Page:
NÜRNBERG, Germany: The killer combination of spiralling energy prices and the Western hemisphere's economic downturn has toppled German consumer confidence to its lowest level in over five years, reports researcher GfK.
The firm's August index will report a fall from a revised 3.6 in July to 2.1, the lowest reading since June 2003. This is far lower than economists' consensus guess of a fall to 3.5.
The data, culled from a sample of around 2,000, is further depressed by record oil and food prices that drove German inflation to 3.4% last month.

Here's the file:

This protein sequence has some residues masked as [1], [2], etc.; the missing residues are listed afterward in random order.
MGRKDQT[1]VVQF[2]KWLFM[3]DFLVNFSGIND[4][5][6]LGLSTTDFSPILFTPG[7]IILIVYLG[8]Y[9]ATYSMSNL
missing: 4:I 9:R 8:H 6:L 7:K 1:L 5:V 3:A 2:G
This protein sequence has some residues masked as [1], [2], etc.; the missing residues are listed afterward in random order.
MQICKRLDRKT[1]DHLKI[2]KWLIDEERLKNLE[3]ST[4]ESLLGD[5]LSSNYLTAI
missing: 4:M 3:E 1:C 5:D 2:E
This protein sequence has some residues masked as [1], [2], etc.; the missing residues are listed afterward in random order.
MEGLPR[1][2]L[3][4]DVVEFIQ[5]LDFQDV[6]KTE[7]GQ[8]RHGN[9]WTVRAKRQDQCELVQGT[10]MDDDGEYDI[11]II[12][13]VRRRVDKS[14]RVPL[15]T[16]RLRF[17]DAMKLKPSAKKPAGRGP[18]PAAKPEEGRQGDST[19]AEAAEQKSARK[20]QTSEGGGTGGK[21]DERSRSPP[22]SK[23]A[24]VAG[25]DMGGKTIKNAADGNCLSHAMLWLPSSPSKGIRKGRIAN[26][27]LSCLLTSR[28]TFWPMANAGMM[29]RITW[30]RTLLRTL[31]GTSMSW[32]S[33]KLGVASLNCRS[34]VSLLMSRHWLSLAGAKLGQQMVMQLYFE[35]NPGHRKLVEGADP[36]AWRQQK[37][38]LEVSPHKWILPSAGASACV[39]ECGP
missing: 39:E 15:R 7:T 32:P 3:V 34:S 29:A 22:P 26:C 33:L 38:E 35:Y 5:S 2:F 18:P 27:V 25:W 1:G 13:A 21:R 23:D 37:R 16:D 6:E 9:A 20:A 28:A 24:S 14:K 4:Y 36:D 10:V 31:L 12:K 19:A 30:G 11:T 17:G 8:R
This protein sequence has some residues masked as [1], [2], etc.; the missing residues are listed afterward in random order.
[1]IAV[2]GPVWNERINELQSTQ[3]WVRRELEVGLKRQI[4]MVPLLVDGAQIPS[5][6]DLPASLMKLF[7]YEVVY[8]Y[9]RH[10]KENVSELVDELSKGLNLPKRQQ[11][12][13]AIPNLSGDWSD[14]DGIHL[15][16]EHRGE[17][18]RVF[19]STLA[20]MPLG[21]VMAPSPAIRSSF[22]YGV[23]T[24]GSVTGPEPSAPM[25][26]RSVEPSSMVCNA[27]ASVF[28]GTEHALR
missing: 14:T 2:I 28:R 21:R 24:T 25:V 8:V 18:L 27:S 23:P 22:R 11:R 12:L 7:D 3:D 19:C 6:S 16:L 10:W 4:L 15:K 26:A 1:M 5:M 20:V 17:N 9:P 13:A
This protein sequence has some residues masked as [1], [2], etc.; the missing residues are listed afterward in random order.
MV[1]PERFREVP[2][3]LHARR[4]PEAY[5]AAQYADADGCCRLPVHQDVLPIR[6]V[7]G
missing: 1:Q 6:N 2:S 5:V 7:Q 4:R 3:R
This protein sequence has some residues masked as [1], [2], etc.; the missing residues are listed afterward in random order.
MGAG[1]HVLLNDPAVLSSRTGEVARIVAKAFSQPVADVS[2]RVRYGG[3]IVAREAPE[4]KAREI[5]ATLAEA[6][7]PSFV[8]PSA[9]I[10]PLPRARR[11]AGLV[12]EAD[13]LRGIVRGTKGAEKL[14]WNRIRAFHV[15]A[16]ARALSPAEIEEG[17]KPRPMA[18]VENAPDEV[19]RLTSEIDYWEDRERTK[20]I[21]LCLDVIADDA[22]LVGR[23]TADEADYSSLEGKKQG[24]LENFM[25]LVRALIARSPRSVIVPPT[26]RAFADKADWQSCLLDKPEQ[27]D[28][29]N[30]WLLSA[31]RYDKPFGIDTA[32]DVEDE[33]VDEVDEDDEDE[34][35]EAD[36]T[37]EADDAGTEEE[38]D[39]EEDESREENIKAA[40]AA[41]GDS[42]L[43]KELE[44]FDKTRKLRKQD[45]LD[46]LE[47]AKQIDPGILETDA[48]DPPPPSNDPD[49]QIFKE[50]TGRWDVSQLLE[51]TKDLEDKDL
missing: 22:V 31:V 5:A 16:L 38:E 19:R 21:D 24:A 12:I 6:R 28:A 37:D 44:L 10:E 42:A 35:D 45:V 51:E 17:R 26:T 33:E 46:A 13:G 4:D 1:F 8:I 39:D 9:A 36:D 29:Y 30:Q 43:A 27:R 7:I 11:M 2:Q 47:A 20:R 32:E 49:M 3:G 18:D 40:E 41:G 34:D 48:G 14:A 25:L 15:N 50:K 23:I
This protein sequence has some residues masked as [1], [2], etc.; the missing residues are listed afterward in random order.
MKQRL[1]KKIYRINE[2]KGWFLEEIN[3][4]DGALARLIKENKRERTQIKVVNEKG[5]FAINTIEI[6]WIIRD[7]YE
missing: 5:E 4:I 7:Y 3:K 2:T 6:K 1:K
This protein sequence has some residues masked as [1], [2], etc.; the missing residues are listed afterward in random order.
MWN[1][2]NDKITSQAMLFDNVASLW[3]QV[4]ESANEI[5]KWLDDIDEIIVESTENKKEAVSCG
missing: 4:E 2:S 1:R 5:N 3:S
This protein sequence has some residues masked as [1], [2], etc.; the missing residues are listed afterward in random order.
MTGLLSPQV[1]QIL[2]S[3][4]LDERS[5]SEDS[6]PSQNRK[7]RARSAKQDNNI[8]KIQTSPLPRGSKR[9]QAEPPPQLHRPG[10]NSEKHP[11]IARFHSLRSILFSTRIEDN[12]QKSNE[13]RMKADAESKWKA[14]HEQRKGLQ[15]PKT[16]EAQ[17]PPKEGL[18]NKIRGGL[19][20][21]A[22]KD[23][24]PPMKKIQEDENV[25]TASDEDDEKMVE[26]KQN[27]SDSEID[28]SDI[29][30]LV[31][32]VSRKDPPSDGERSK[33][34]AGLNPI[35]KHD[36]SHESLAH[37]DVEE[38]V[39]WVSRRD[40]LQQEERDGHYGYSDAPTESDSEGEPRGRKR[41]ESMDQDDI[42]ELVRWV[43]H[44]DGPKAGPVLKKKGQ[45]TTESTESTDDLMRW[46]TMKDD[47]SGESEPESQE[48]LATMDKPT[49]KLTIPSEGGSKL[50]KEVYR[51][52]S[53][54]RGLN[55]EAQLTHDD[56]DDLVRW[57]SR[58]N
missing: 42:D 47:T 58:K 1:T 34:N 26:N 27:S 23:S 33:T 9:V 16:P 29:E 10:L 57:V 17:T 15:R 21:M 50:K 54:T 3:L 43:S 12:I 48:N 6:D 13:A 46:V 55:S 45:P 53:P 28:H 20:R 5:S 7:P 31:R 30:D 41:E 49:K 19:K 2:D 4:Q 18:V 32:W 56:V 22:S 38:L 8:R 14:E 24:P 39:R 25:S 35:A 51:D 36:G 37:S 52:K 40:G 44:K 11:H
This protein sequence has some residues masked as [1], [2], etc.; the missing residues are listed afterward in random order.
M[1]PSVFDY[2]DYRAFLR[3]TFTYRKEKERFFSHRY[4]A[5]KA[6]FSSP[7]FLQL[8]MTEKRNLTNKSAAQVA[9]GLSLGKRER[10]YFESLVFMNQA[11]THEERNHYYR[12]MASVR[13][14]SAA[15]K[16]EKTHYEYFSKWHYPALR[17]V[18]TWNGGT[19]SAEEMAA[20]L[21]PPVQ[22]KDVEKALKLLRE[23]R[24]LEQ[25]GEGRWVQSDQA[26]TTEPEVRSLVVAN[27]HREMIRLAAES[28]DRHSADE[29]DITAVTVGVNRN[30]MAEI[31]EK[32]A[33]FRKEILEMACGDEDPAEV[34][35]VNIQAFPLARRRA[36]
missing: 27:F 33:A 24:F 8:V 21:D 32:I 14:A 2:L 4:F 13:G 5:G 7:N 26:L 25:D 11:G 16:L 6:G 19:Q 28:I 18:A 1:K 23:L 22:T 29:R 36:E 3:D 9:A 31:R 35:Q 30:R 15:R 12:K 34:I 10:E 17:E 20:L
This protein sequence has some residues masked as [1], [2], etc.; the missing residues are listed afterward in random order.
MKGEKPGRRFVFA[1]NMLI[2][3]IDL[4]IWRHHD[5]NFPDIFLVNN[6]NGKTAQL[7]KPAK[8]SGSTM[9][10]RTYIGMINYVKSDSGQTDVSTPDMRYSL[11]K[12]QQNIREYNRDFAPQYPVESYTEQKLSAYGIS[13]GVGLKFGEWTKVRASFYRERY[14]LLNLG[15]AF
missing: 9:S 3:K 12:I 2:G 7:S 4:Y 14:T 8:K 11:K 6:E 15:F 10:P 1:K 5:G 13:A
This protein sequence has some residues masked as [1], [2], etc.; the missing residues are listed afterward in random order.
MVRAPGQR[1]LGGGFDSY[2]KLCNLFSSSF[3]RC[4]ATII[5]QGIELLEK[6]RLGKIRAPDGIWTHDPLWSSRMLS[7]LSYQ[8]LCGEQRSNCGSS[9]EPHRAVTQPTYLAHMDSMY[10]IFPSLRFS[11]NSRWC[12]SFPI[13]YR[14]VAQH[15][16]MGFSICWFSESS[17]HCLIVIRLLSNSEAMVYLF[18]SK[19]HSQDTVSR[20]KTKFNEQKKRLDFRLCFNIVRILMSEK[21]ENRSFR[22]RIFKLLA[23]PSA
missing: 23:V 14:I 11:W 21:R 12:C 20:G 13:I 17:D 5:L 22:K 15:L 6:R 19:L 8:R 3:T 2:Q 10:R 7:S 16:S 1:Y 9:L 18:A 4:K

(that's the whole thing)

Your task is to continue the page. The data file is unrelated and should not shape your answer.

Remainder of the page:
This, in turn, put pressure on disposable incomes alongside the growing strength of the euro and backlash from the worsening US housing slump - all diminishing demand for German exports.
Business confidence, meantime, took an even bigger hit to undergo its biggest fall since the 9/11 terrorist attacks in 2001.
Investor confidence also fell to a record low, suggesting that growth in Europe's largest economy is decelerating.
GfK chief executive Klaus Wuebbenhorst told Bloomberg Television: "Three things are weighing on sentiment: inflation, inflation and inflation. And the European Central Bank raising rates also makes consumer loans more expensive."
Data sourced from Bloomberg.com (Germany); additional content by WARC staff